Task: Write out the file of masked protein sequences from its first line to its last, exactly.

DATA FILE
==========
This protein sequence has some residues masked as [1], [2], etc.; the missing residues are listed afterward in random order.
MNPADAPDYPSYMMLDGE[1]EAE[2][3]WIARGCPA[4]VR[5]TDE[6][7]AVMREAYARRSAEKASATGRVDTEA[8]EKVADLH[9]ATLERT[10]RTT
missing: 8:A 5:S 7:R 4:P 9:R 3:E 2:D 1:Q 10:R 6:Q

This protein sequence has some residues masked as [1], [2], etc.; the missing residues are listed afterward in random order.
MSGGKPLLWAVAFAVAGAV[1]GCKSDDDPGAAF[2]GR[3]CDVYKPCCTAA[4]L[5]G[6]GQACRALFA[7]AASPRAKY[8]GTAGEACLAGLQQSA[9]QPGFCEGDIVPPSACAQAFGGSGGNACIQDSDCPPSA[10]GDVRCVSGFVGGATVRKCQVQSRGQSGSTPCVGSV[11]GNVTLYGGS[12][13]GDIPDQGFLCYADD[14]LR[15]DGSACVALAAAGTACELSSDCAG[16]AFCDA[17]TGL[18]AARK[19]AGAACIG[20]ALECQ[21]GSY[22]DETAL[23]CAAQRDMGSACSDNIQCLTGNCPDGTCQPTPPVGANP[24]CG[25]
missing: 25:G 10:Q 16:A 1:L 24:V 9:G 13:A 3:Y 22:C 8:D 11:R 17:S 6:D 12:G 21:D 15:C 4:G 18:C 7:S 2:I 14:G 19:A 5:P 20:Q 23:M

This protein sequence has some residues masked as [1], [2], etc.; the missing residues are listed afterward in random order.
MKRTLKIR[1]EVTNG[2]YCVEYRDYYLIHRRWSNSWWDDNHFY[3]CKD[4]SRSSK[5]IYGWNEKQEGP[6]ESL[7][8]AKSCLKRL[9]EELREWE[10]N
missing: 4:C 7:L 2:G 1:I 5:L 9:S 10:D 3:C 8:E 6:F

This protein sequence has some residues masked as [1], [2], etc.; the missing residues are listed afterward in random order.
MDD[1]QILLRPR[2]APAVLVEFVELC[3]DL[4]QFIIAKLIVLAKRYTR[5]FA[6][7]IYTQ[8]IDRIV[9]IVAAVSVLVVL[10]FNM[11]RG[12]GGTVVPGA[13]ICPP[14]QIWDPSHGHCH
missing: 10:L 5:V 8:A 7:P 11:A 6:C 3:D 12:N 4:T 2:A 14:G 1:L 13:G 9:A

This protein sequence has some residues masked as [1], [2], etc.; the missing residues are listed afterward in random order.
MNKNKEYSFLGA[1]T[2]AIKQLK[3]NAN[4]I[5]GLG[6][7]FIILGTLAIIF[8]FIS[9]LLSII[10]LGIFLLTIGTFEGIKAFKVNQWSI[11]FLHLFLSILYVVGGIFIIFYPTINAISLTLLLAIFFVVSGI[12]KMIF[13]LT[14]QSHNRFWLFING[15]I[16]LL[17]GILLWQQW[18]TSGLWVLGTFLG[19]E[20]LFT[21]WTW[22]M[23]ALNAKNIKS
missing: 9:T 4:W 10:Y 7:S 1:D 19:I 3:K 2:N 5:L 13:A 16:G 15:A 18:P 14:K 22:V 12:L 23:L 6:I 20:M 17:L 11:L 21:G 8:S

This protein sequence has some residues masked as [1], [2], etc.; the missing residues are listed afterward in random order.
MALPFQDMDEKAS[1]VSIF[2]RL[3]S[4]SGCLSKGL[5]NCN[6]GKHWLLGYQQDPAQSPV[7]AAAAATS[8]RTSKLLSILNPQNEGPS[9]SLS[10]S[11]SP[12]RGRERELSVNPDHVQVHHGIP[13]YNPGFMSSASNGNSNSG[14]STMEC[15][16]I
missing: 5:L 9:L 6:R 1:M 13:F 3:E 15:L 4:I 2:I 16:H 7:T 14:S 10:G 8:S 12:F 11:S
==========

This protein sequence has some residues masked as [1], [2], etc.; the missing residues are listed afterward in random order.
MNPADAPDYPSYMMLDGE[1]EAE[2][3]WIARGCPA[4]VR[5]TDE[6][7]AVMREAYARRSAEKASATGRVDTEA[8]EKVADLH[9]ATLERT[10]RTT
missing: 8:A 5:S 7:R 4:P 9:R 3:E 2:D 1:Q 10:R 6:Q

This protein sequence has some residues masked as [1], [2], etc.; the missing residues are listed afterward in random order.
MSGGKPLLWAVAFAVAGAV[1]GCKSDDDPGAAF[2]GR[3]CDVYKPCCTAA[4]L[5]G[6]GQACRALFA[7]AASPRAKY[8]GTAGEACLAGLQQSA[9]QPGFCEGDIVPPSACAQAFGGSGGNACIQDSDCPPSA[10]GDVRCVSGFVGGATVRKCQVQSRGQSGSTPCVGSV[11]GNVTLYGGS[12][13]GDIPDQGFLCYADD[14]LR[15]DGSACVALAAAGTACELSSDCAG[16]AFCDA[17]TGL[18]AARK[19]AGAACIG[20]ALECQ[21]GSY[22]DETAL[23]CAAQRDMGSACSDNIQCLTGNCPDGTCQPTPPVGANP[24]CG[25]
missing: 25:G 10:Q 16:A 1:L 24:V 9:G 13:A 3:Y 22:C 8:D 11:R 17:S 6:D 12:G 21:D 15:C 4:G 18:C 7:S 2:I 14:G 19:A 5:P 20:Q 23:M

This protein sequence has some residues masked as [1], [2], etc.; the missing residues are listed afterward in random order.
MKRTLKIR[1]EVTNG[2]YCVEYRDYYLIHRRWSNSWWDDNHFY[3]CKD[4]SRSSK[5]IYGWNEKQEGP[6]ESL[7][8]AKSCLKRL[9]EELREWE[10]N
missing: 4:C 7:L 2:G 1:I 5:L 9:S 10:D 3:C 8:E 6:F

This protein sequence has some residues masked as [1], [2], etc.; the missing residues are listed afterward in random order.
MDD[1]QILLRPR[2]APAVLVEFVELC[3]DL[4]QFIIAKLIVLAKRYTR[5]FA[6][7]IYTQ[8]IDRIV[9]IVAAVSVLVVL[10]FNM[11]RG[12]GGTVVPGA[13]ICPP[14]QIWDPSHGHCH
missing: 10:L 5:V 8:A 7:P 11:A 6:C 3:D 12:N 4:T 2:A 14:G 1:L 13:G 9:A

This protein sequence has some residues masked as [1], [2], etc.; the missing residues are listed afterward in random order.
MNKNKEYSFLGA[1]T[2]AIKQLK[3]NAN[4]I[5]GLG[6][7]FIILGTLAIIF[8]FIS[9]LLSII[10]LGIFLLTIGTFEGIKAFKVNQWSI[11]FLHLFLSILYVVGGIFIIFYPTINAISLTLLLAIFFVVSGI[12]KMIF[13]LT[14]QSHNRFWLFING[15]I[16]LL[17]GILLWQQW[18]TSGLWVLGTFLG[19]E[20]LFT[21]WTW[22]M[23]ALNAKNIKS
missing: 9:T 4:W 10:Y 7:S 1:D 19:I 3:K 2:N 5:L 13:A 16:G 15:A 18:P 14:K 22:V 12:L 23:L 6:I 20:M 17:L 11:L 21:G 8:S

This protein sequence has some residues masked as [1], [2], etc.; the missing residues are listed afterward in random order.
MALPFQDMDEKAS[1]VSIF[2]RL[3]S[4]SGCLSKGL[5]NCN[6]GKHWLLGYQQDPAQSPV[7]AAAAATS[8]RTSKLLSILNPQNEGPS[9]SLS[10]S[11]SP[12]RGRERELSVNPDHVQVHHGIP[13]YNPGFMSSASNGNSNSG[14]STMEC[15][16]I
missing: 5:L 9:L 6:R 1:M 13:F 3:E 15:L 4:I 2:I 16:H 7:T 14:S 10:G 8:S 12:F 11:S